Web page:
Gregory A Castanias and Jihong Lou

On June 24, in Dex Media, Inc. v. Click-To-Call Technologies, LP, No. 18-916 (U.S.), the Supreme Court agreed to review the question whether 35 U.S.C. § 314(d) permits appeal of the PTAB’s decision to institute an inter partes review upon finding that § 315(b)’s time bar did not apply. This is the issue decided en banc by the Federal Circuit in Wi-Fi One, LLC v. Broadcom Corp., 878 F.3d 1364 (Fed. Cir. 2018) (en banc).

Section 315(b) provides that “[a]n inter partes review may not be instituted if the petition requesting the proceeding is filed more than 1 year after the date on which the petitioner . . . is served with a complaint alleging infringement of the patent.” Section 314(d), in turn, provides that “[t]he determination by the Director whether to institute an inter partes review under this section shall be final and nonappealable” (emphases added).

In 2013, the PTAB instituted inter partes review of a patent owned by Click-To-Call. One of the petitioners—Ingenio LLC—had been served with a complaint for infringement of Click-To-Call’s patent in 2001. That suit was voluntarily dismissed without prejudice. The PTAB concluded that this voluntary, non-prejudicial dismissal did not trigger the § 315(b) time bar, because the ordinary effect of a dismissal without prejudice is to treat the complaint as though it had never been filed. After trial, the PTAB cancelled the challenged claims, and Click-To-Call appealed, challenging the PTAB’s time-bar determination.

Applying its then-controlling precedent in Achates Reference Publishing, Inc. v. Apple Inc., the Federal Circuit originally dismissed Click-To-Call’s appeal for lack of jurisdiction, reasoning that § 314(d) barred review of the PTAB’s § 315(b) time-bar determination. But the Supreme Court sent the case back to the Federal Circuit for further consideration in light of Cuozzo Speed Technologies, LLC v. Lee. The panel then reconfirmed its prior decision and dismissed the appeal for lack of jurisdiction. Click-To-Call sought rehearing.

While that rehearing petition was pending, the en banc Federal Circuit decided, in Wi-Fi One, that “time-bar determinations under § 315(b) are appealable.” The panel in Click-To-Call then granted rehearing to address the merits of the time-bar challenge. In a portion of that panel decision issued en banc, the Federal Circuit held that § 315(b)’s time bar applies even when a previously served patent-infringement complaint had been voluntarily dismissed without prejudice. The panel thus vacated the PTAB’s final written decision and remanded for the PTAB to dismiss the inter partes review as time-barred.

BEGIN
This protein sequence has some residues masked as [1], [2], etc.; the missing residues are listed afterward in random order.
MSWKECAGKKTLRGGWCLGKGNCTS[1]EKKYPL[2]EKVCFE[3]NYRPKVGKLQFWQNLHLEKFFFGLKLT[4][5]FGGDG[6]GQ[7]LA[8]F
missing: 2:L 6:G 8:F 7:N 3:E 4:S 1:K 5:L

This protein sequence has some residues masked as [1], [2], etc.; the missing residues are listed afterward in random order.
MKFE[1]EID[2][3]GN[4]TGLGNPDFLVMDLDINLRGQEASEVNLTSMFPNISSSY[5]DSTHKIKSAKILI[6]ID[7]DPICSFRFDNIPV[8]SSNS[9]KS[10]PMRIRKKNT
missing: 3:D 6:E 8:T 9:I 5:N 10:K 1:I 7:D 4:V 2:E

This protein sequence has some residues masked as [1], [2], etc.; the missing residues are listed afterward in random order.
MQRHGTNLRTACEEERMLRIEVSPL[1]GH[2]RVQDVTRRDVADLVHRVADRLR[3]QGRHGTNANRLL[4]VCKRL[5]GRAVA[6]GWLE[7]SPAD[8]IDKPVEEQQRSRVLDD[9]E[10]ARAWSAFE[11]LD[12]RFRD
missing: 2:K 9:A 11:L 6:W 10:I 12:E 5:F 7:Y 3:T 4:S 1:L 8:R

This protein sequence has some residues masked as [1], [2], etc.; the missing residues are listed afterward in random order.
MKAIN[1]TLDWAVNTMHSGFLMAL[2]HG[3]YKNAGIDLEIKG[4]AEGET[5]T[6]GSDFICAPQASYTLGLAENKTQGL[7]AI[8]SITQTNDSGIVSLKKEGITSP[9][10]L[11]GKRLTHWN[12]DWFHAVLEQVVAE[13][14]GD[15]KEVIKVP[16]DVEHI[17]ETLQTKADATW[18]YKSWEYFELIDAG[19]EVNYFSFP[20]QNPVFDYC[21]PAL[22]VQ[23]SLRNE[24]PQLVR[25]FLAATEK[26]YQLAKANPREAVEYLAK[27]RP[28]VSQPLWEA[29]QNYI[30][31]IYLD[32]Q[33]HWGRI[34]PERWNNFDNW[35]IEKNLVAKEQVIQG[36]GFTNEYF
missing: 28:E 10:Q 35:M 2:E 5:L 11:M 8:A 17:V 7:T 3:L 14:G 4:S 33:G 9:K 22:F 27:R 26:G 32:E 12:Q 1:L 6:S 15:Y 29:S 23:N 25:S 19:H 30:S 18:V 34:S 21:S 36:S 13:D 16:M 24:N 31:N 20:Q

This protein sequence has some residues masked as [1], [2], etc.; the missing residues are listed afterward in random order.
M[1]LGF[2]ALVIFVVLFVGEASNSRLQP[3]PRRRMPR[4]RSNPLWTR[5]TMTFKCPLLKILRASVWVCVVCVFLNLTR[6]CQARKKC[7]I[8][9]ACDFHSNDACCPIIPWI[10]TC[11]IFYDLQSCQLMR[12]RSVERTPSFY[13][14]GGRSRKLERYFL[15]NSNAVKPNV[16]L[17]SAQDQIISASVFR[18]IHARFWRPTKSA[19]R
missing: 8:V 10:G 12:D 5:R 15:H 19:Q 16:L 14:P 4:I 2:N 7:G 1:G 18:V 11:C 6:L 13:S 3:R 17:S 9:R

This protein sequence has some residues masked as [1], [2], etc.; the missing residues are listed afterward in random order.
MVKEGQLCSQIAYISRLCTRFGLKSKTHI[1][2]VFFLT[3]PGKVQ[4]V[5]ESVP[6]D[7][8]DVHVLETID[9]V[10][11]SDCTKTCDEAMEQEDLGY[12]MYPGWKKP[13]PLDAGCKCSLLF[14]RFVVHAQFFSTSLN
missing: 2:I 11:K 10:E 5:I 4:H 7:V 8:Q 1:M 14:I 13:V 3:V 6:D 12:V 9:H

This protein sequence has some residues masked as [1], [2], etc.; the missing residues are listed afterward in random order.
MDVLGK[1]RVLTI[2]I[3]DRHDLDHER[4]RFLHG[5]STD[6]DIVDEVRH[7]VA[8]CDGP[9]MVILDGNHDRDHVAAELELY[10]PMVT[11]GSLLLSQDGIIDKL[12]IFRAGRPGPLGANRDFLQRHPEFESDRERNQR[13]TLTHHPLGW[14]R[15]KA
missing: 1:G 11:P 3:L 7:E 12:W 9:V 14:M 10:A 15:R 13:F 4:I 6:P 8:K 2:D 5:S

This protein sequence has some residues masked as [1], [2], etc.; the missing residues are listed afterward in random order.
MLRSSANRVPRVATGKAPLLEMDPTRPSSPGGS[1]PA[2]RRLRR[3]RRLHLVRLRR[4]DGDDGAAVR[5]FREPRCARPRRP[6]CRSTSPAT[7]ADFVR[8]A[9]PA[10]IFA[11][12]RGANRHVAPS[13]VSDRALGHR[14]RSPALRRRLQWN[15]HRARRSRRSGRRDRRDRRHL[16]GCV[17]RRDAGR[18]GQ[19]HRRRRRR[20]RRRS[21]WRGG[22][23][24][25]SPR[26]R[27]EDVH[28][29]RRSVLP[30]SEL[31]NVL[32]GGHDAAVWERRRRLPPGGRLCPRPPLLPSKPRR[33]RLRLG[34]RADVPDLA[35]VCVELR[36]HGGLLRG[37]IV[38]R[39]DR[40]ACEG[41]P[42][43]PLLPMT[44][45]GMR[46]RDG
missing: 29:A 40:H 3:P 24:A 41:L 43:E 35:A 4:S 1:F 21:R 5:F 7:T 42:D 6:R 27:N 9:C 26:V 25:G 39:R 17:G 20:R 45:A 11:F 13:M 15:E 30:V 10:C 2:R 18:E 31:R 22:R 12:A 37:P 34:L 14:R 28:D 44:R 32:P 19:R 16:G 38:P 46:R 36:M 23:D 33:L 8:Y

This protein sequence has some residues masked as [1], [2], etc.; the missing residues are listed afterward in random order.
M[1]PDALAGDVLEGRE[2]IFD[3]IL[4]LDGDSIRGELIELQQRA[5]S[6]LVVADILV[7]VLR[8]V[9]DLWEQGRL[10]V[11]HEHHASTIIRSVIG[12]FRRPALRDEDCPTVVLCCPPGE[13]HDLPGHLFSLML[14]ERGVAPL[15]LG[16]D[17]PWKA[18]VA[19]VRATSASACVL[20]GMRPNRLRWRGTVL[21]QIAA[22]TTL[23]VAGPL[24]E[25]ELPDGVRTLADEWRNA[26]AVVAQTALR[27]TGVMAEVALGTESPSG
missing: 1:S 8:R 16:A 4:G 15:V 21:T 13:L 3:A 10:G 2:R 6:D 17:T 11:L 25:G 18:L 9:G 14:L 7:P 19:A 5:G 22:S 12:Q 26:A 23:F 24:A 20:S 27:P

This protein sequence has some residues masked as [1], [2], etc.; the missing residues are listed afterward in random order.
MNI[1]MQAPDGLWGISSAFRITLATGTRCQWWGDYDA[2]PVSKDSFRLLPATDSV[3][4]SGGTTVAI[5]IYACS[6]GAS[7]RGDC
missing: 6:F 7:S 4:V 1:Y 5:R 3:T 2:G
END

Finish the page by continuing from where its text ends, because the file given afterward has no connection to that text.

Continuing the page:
Dex Media, Inc. (the successor of Ingenio LLC and other inter partes review petitioners) presented two questions in their petition for certiorari: (1) whether § 314(d) permits appeal of the PTAB’s § 315(b) time-bar determination; and (2) whether a patent infringement complaint that had been voluntarily dismissed without prejudice triggers the time bar under § 315(b). The Supreme Court granted certiorari, but only on the first question. Briefing will take place over the summer months, and oral argument in the Supreme Court will likely take place in late 2019 or early 2020. We will provide further updates on this blog.

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Greg Castanias, head of Jones Day's Federal Circuit team, has almost 30 years' experience as a leading appellate and intellectual property litigator. A fellow of the American Academy of Appellate Lawyers, his experience includes five Supreme Court arguments, close to 70 Federal Circuit arguments, and countless others in federal and state courts across the nation, from Alaska to Connecticut.